Crews monitor capsized Golden Ray after a massive fire

Next steps to determine if wreck is stable for lighting operations

The fire that broke out on the capsized Golden Ray on Friday has been suppressed, and now crews are assessing any damage to the wreck removal equipment. News4Jax Reporter Brittany Muller took a boat ride with the Hooneu fishing team to get a closer look.

BRUNSWICK, Ga. – After firefighters battled a massive fire aboard what’s left of the capsized Golden Ray in St. Simons Sound on Friday, the Coast Guard says the fire has been suppressed. Crews monitored the ship overnight looking for any sign the fire had reignited.

No injuries were reported.

“We have a number of tugs that are doing what we’re calling a cooling operation,” Michael Himes, Coast Guard Petty Officer, said Saturday.

After a massive fire broke out on the capsized Golden Ray, crews worked all through the night to mitigate any potential fire again.

The Coast Guard says 30-40 workers were on board a massive crane, called the VersaBar 10,000, being used to slice the huge ship into pieces, when the fire broke out Friday. They were evacuated safely.

Black, thick smoke was seen billowing out of the Golden Ray blowing toward Jekyll Island.

Himes said the plan is to shift the crane called the VersaBar 10,000 away from the wreck and assess all the equipment.

“You can already see they lifted the beams up,” said Himes. “One of the slings is cut so they’re definitely going to need to make repairs.”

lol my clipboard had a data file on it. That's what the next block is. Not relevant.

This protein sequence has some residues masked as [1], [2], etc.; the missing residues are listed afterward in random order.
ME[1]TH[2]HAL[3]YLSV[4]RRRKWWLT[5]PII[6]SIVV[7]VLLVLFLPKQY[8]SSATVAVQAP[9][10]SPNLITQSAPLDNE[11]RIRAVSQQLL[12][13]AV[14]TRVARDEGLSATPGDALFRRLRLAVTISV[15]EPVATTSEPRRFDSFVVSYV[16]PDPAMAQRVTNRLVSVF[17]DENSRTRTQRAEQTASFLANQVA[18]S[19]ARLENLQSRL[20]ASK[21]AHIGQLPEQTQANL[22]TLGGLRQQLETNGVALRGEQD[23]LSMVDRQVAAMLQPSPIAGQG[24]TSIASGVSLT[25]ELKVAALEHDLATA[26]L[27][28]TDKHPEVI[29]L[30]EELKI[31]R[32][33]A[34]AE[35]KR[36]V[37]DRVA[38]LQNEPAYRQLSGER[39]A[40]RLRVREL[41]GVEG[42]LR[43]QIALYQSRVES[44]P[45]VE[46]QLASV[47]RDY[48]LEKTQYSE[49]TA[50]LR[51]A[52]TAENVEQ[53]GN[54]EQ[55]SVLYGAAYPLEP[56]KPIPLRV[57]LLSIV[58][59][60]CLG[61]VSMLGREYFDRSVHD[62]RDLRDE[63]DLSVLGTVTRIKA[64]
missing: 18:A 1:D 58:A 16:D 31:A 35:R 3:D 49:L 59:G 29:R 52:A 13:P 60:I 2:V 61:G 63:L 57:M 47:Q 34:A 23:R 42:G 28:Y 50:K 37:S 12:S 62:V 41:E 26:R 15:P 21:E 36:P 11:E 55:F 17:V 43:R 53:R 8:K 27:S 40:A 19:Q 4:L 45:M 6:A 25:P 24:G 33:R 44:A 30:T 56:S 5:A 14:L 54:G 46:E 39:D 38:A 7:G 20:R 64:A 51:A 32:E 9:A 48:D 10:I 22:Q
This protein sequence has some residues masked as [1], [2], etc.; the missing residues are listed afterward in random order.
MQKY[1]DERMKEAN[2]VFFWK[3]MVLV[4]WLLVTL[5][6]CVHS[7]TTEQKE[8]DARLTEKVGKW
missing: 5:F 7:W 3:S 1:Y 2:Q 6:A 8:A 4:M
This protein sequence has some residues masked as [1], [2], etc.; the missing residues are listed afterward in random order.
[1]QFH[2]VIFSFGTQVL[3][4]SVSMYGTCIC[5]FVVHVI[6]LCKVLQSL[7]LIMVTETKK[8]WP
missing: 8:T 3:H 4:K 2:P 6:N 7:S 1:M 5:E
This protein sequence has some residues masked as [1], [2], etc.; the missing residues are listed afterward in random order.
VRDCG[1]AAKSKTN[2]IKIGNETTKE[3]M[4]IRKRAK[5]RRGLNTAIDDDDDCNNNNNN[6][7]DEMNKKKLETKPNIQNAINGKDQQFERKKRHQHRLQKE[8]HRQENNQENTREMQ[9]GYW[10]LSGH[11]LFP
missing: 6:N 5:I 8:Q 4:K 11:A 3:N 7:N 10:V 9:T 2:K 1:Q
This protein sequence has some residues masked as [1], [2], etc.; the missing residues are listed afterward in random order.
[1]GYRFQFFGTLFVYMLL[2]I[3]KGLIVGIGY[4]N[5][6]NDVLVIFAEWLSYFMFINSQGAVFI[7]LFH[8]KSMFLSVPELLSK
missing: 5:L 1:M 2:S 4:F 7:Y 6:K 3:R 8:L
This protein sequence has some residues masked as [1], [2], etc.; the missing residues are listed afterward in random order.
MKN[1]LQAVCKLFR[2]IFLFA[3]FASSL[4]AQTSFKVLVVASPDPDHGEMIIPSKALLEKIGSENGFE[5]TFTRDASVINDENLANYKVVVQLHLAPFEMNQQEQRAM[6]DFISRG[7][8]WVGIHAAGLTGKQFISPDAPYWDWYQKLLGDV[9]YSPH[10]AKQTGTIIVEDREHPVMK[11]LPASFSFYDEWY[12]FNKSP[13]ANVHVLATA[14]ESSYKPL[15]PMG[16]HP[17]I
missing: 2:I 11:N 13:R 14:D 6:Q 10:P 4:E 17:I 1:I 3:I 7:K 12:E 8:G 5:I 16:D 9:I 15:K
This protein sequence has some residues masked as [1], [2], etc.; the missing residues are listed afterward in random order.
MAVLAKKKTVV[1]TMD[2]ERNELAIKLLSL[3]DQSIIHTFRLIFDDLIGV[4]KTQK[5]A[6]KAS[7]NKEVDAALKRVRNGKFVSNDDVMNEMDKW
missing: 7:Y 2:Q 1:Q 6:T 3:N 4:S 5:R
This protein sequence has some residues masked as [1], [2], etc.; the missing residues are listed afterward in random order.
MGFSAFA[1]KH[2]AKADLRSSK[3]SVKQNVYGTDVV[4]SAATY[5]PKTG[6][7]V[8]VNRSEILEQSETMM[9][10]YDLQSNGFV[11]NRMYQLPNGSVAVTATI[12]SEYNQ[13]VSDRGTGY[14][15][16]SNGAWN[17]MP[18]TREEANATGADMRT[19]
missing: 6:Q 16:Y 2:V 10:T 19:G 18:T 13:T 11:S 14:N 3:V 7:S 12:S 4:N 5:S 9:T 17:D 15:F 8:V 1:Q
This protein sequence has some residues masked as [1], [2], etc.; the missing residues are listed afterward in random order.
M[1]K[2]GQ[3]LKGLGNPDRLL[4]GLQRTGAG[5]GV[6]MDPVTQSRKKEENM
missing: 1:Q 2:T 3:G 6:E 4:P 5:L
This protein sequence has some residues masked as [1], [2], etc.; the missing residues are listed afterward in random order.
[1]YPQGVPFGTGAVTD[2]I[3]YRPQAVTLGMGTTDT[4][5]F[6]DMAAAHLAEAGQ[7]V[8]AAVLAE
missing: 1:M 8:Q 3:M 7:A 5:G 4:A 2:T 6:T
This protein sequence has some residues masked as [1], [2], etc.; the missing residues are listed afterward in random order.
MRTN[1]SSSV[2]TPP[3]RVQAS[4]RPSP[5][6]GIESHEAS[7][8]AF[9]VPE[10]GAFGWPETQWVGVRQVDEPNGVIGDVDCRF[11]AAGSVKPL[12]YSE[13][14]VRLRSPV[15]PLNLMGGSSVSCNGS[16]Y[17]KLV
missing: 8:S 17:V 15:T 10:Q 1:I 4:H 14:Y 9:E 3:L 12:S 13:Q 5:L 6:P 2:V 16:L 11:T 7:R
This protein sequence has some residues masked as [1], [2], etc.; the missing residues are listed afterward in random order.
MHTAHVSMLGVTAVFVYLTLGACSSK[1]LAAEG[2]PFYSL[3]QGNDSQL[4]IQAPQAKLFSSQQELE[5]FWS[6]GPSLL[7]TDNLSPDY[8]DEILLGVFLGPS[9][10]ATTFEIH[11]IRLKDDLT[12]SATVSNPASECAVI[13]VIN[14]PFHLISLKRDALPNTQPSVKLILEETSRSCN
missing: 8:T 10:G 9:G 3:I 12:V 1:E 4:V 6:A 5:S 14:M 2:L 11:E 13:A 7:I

A Coast Guard commander says the fire sparked during cutting operations. News4Jax learned the cutting chain used to separate the sections of the ship had not been in use since Thursday night. Crews were using six-foot torches to remove heavy steel from the path of the chain when the fire broke out.

“I did see some readings of 135-140°F and those were through thermal imaging from one of our drones over the top of the wreck so it was likely much hotter on the inside,” said Himes.

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The Unified Command told News4Jax during the fire, responders had the capability to see infrared imagery. Heat was building up at the top of the wreck.

Responders continue firewatch operations as well as pollution, air and water monitoring.

“We did not see any signs of oil sheens or debris outside of the protection barrier,” said Himes.

The 656-foot ship was carrying 4,200 cars when it capsized in September of 2019. Since then, the removal process has been filled with delays and problems. Nineteen months later, crews finished the fifth of seven total cuts of the process.

Coast Guard Cmdr. Efren Lopez explained the process of putting out the fire:

“We are using seawater to put this fire out. We are not using any kind of chemicals that could affect the environment,” Lopez said. “We will have to do a reevaluation of the hull itself and see if the integrity is affected.”

The Coast Guard says once it’s deemed safe, crews will go on the top side of the ship to do an engineering work up to determine if stability has been affected. They will not only focus on the wreck but also the lifting lugs and the beams that connect the Golden Ray to the crane.

The Coast Guard told News4Jax that responders have fire drills at least once every other month. Every responder who comes into work at the wreck site has to complete a comprehensive safety brief which includes fire safety procedures and evacuation.

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